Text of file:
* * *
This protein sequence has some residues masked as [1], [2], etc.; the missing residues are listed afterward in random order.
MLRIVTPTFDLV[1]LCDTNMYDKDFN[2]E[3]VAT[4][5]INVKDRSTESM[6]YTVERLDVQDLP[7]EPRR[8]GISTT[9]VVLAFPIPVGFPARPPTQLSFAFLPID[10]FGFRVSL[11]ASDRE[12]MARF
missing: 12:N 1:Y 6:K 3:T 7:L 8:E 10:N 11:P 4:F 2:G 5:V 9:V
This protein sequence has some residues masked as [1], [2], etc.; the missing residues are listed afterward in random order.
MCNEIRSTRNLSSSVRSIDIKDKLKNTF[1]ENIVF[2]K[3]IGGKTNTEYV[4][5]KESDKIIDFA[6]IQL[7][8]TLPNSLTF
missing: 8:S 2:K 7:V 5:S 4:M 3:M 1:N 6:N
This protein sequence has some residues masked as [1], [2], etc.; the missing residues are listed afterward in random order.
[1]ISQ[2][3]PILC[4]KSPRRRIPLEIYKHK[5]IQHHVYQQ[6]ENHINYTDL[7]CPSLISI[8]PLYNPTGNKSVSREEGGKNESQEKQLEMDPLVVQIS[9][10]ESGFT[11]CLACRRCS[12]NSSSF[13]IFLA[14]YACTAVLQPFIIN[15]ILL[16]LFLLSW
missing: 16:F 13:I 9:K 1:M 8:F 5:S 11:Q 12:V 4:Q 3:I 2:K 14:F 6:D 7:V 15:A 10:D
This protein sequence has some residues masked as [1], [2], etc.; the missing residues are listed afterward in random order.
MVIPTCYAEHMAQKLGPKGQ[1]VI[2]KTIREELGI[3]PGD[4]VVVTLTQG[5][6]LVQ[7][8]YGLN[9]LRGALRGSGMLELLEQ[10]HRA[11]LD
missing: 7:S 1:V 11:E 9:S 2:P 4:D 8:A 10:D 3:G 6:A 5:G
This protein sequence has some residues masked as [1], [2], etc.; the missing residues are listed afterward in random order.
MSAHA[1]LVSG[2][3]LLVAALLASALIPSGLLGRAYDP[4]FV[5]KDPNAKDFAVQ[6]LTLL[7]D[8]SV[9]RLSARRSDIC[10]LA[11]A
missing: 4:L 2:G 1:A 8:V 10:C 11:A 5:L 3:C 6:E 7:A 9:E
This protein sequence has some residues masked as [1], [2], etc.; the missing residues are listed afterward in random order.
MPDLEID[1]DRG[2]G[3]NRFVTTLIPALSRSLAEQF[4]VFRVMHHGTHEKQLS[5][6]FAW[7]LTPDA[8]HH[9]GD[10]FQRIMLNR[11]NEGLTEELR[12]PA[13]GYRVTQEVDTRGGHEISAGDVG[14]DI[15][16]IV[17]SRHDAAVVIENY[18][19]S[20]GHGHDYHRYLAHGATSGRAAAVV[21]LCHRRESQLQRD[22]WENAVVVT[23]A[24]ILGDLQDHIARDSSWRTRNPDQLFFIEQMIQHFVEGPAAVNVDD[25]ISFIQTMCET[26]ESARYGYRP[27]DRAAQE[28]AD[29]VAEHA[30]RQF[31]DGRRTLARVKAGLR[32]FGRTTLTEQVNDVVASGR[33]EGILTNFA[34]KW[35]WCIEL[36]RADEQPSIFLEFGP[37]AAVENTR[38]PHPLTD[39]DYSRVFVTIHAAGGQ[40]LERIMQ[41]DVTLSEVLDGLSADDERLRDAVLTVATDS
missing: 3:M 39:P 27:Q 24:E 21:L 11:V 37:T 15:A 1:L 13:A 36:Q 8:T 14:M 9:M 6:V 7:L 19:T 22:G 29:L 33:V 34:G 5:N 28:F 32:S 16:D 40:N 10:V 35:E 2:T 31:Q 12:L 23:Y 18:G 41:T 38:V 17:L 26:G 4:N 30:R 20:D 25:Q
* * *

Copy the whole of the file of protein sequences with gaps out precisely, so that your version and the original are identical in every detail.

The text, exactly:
This protein sequence has some residues masked as [1], [2], etc.; the missing residues are listed afterward in random order.
MLRIVTPTFDLV[1]LCDTNMYDKDFN[2]E[3]VAT[4][5]INVKDRSTESM[6]YTVERLDVQDLP[7]EPRR[8]GISTT[9]VVLAFPIPVGFPARPPTQLSFAFLPID[10]FGFRVSL[11]ASDRE[12]MARF
missing: 12:N 1:Y 6:K 3:T 7:L 8:E 10:N 11:P 4:F 2:G 5:V 9:V
This protein sequence has some residues masked as [1], [2], etc.; the missing residues are listed afterward in random order.
MCNEIRSTRNLSSSVRSIDIKDKLKNTF[1]ENIVF[2]K[3]IGGKTNTEYV[4][5]KESDKIIDFA[6]IQL[7][8]TLPNSLTF
missing: 8:S 2:K 7:V 5:S 4:M 3:M 1:N 6:N
This protein sequence has some residues masked as [1], [2], etc.; the missing residues are listed afterward in random order.
[1]ISQ[2][3]PILC[4]KSPRRRIPLEIYKHK[5]IQHHVYQQ[6]ENHINYTDL[7]CPSLISI[8]PLYNPTGNKSVSREEGGKNESQEKQLEMDPLVVQIS[9][10]ESGFT[11]CLACRRCS[12]NSSSF[13]IFLA[14]YACTAVLQPFIIN[15]ILL[16]LFLLSW
missing: 16:F 13:I 9:K 1:M 8:F 5:S 11:Q 12:V 4:Q 3:I 2:K 14:F 6:D 7:V 15:A 10:D
This protein sequence has some residues masked as [1], [2], etc.; the missing residues are listed afterward in random order.
MVIPTCYAEHMAQKLGPKGQ[1]VI[2]KTIREELGI[3]PGD[4]VVVTLTQG[5][6]LVQ[7][8]YGLN[9]LRGALRGSGMLELLEQ[10]HRA[11]LD
missing: 7:S 1:V 11:E 9:S 2:P 4:D 8:A 10:D 3:G 6:A 5:G
This protein sequence has some residues masked as [1], [2], etc.; the missing residues are listed afterward in random order.
MSAHA[1]LVSG[2][3]LLVAALLASALIPSGLLGRAYDP[4]FV[5]KDPNAKDFAVQ[6]LTLL[7]D[8]SV[9]RLSARRSDIC[10]LA[11]A
missing: 4:L 2:G 1:A 8:V 10:C 11:A 5:L 3:C 6:E 7:A 9:E
This protein sequence has some residues masked as [1], [2], etc.; the missing residues are listed afterward in random order.
MPDLEID[1]DRG[2]G[3]NRFVTTLIPALSRSLAEQF[4]VFRVMHHGTHEKQLS[5][6]FAW[7]LTPDA[8]HH[9]GD[10]FQRIMLNR[11]NEGLTEELR[12]PA[13]GYRVTQEVDTRGGHEISAGDVG[14]DI[15][16]IV[17]SRHDAAVVIENY[18][19]S[20]GHGHDYHRYLAHGATSGRAAAVV[21]LCHRRESQLQRD[22]WENAVVVT[23]A[24]ILGDLQDHIARDSSWRTRNPDQLFFIEQMIQHFVEGPAAVNVDD[25]ISFIQTMCET[26]ESARYGYRP[27]DRAAQE[28]AD[29]VAEHA[30]RQF[31]DGRRTLARVKAGLR[32]FGRTTLTEQVNDVVASGR[33]EGILTNFA[34]KW[35]WCIEL[36]RADEQPSIFLEFGP[37]AAVENTR[38]PHPLTD[39]DYSRVFVTIHAAGGQ[40]LERIMQ[41]DVTLSEVLDGLSADDERLRDAVLTVATDS
missing: 3:M 39:P 27:Q 24:E 21:L 11:V 37:T 15:A 1:L 13:A 36:Q 8:T 14:M 9:M 6:V 7:L 19:T 22:G 29:L 33:V 34:G 5:N 28:F 32:S 16:D 40:N 10:V 35:E 2:T 31:Q 12:L 23:Y 18:G 41:T 38:V 17:L 26:G 4:N 30:R 20:D 25:Q